JOHN K. MATTHEWS produced this selection,
presented with the permission of the Kansas State Historical Society.

Notes on the Writing of
General Histories of Kansas

Part Five: The "Vanity" Histories


The Kansas Historical Quarterly, Winter 1955, pages 598-639.

This is the concluding article of the series which began in the Autumn, 1954, number of the Quarterly.

The late Dr. James C. Malin, was associate editor of The Kansas Historical Quarterly, and also professor of history at the University of Kansas, Lawrence.


Introduction to Part Five
Andreas-Cutler Introduction
The Preparation

The Reception Given "The Big History"

Authorship and the Adams-Cutler Correspondence
Evaluation in Retrospect


      THE financing of history is always a problem, but the costs of local history, because of the limited audience of readers, makes its publication through conventional channels very nearly prohibitive. Some types of books using more or less of historical material may sell on the commercial market in a volume sufficient to pay for themselves. Highly popularized history, thrillers, or sensational fictionalized stories of several varieties, seldom are good history, and more often are not history at all. Of course, history may be subsidized, but that presents problems also. When interested parities provide the costs, they usually control the results.

      The experience of Holloway and Wilder, related in earlier essays in this series, is the fate that overtook most projects of serious local history launched independently regardless of quality. In spite of the artificial enthusiasm about history during the centennial celebration agitation of 1875 and 1876, and all of the friendly publicity provided gratuitously by Wilder's fellow journalists, few of his friends and admirers proved their interest in Kansas history to the extent of the five dollar purchase price of the Annals of Kansas.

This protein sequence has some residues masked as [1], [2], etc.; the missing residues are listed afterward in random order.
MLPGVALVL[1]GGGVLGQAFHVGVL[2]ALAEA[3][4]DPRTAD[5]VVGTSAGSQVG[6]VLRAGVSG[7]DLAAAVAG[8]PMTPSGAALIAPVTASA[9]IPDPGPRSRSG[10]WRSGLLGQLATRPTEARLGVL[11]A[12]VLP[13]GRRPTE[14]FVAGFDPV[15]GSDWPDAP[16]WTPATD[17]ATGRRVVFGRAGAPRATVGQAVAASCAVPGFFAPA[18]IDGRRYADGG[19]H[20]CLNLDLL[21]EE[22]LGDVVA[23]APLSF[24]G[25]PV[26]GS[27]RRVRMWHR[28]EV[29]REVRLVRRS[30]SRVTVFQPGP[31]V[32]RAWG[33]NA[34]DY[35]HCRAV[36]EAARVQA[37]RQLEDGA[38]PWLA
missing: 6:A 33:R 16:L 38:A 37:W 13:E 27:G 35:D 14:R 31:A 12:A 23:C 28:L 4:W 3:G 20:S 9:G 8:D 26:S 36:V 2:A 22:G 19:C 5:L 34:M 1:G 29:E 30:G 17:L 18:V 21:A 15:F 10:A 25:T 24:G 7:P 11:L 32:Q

One method devised for financing local history was found in what is sometimes called "Vanity" histories, sometimes called subscription histories. The latter term is not exact, because Holloway had announced that his history was sold only on subscription. By that he meant only that it was marketed by agents or canvassers who sold it by personal house-to-house calls. His agents offered for sale, on its merits, a printed book. The procedure of the vanity histories was different. Whether a single volume or several volumes, such a project included two categories of material; history and biography. The feature of special interest here is the biographies. The persons included were not selected upon the basis of their importance to the area whose history was being presented but on the test of whether or not they placed an order for the history. With a few possible exceptions, the only biographical sketches included were those of contracting purchasers. The principal attraction offered to convince a prospect that he should place his order for the forthcoming history was that the purchaser would see his own biographical sketch in print. As a further inducement to appeal to his vanity, at an additional price, his portrait might appear also. On account of this feature, the derisive name "Mug Books" was often applied. So far as the history proper was concerned the purchaser was contracting only for a promised history, of unknown quality, to be delivered at some future date and to be paid for in full on or before delivery. Details about conditions and payments varied with the several projects. Whether the history would be of any value as history depended upon the reliability of the company promoting the enterprise. In any case, the outcome must be judged upon individual merits, but as highly speculative commercial ventures, the companies that produced them must of necessity place the profit motive first.

      (Transcriber note: material in sections I and II not duplicated here.)

History of the State of Kansas


      In 1891 N. L. Prentis chose to give the Andreas-Cutler History of the State of Kansas a facetious though complimentary notice in his Kansas City Star column. His story revealed that a substantial legend about the book had accumulated during the eight years since it was first published. After summarizing the main facts which emphasized the great size and cost of the work, Prentis continued humorously: